Thursday, May 9, 2019

Fear of growing old. . .

“Let us ask the Lord to free the Church from those who would make her grow old, encase her in the past, hold her back or keep her at a standstill.”  So says the Pope named Francis (Frank?).  It is his conviction that the Church must be made ever new and fresh, lest she reach an expiration date and be cast aside as old news.  So sad it is that the Church must be subject to the same pressures of folks who visit the plastic surgeons and follow the changing dictates of current fashion and color their hair to hide the grey.  Nobody likes old people anymore.  Listen to the children, pay attention to youth, and emulate them at every chance.

There are many who would applaud Francis and who believe that this is the calling of the faithful today -- to rescue the Church from tradition, from the voices of the past, from the saints who have gone before, and from being your grandfather's Church.  Even Lutherans hear this mantra.  Times change, people change, the world changes and so must the Church.  The worst sin of all is to admit that we have never done that before.  Or so it would seem.  In our culture that adores youth and works to hide or mask age and esteem, we want our children to be adults and as adults we want to be  children.  The hoary head is fixed with a box of colorant.

In reality, it is a good thing that the Church hears the voice of those who went before, is slow to change, is seeming aloof from change and chance, and speaks with a voice common to every time and place the unchanging message of salvation in Christ alone.  It is not because we fear youth or things new but because we are bound to a timeless truth, expressed through the ages, and delivered to us as a sacred deposit to be guarded as well as put to use in our own time.  The truth is that the present has not been sifted through time and review and so it is raw and untested.  The voices of today may indeed be relevant and urgent but without discernment and the esteem of the faithful over the ages, the voices speak merely of and to the moment.

It is surely a good thing that many things have come and gone, the things that were thought at the moment to be transforming and profound have proven to be lame and goofy.  Think of hymns and how time itself and the voices of the faithful over time have sifted through the body of hymnody to preserve the profound and to forget those unworthy of our voices.  It is not fool proof.  Some stuff is retained that does not deserve to endure but it is a good thing over all that we are not bound up in this particular moment in time and that we are not captive to the voices of this moment.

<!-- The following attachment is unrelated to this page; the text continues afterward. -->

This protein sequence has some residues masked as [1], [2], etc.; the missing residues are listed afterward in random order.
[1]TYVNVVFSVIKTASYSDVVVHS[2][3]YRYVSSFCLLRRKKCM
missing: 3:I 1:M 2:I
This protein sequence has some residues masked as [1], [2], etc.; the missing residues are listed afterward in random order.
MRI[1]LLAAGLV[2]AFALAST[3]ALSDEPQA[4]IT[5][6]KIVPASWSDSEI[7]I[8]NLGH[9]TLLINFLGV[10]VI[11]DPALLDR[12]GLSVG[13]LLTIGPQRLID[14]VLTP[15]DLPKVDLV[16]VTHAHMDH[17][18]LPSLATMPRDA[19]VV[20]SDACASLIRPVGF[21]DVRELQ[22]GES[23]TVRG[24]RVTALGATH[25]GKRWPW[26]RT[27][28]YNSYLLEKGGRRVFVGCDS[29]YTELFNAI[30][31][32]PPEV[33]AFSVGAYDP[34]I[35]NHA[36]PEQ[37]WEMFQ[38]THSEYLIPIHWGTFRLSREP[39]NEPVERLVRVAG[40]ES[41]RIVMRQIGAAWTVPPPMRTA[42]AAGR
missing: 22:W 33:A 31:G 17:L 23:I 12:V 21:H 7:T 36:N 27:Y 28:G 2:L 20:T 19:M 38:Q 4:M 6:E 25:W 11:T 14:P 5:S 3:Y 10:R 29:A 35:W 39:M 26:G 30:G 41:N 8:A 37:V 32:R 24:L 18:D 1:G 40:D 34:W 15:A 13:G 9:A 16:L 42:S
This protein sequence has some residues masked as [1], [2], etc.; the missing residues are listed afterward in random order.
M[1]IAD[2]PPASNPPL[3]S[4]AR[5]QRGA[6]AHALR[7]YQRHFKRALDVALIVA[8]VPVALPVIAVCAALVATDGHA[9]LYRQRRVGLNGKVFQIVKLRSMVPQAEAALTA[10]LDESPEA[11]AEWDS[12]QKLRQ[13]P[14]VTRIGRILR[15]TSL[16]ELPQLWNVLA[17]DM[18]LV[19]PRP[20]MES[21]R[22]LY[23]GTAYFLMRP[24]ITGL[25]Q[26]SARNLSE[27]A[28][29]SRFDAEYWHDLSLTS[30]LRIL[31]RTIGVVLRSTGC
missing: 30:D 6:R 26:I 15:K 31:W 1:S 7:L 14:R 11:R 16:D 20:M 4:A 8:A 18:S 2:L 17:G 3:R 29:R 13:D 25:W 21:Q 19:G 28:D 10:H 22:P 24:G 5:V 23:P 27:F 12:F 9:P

And there is another thing.  The Church was not established by Christ nor placed upon this earth by God to be a listening post.  The Church is God's voice speaking through the voices of preacher and teacher, parent and friend, clergy and lay the timeless truth of Christ crucified and risen.  The Church is not some fact finding mission from God to figured out what is going on in the hearts of the people now but place where God dwells in His Word and Sacraments and where the unchanging Gospel of the Christ yesterday, today, and forever the same bestows forgiveness, life, and salvation to those who will receive this gift by the power of the Holy Spirit.

As one who has been at too many Bible studies where the question went around the room what do YOU think it says or who has been to too many meetings where, absent the facts, we stare into each others faces while asking what do YOU think we ought to do, it is clear the Church does not lack for input from the faithful but too often lacks from the input of the Spirit and Word of God.  It is not because God is unwilling but because we are preoccupied with ourselves.  No, Pope Francis is very wrong here.  The Church does not need to be forever young by the judgment of relevance from and the input of youth.  The Church is forever young because she is the outpost of the timeless Gospel with the power to absolve the faithful from their sinful past and to bestow upon the faithful the gift of a future death cannot overcome.  This is what she speaks and this voice must be heard or sin will condemn and death will reign while God seeks to save and resurrect.

1 comment:

Rev. Paul T. McCain said...

"“Tradition means giving a vote to most obscure of all classes, our ancestors. It is the democracy of the dead. Tradition refuses to submit to the small and arrogant oligarchy of those who merely happen to be walking about. All democrats object to men being disqualified by the accident of birth; tradition objects to their being disqualified by the accident of death. Democracy tells us not to neglect a good man’s opinion, even if he is our groom; tradition asks us not to neglect a good man’s opinion, even if he is our father.”

— Chesterton, Orthodoxy, Chapter 4.

Rev. Paul T. McCain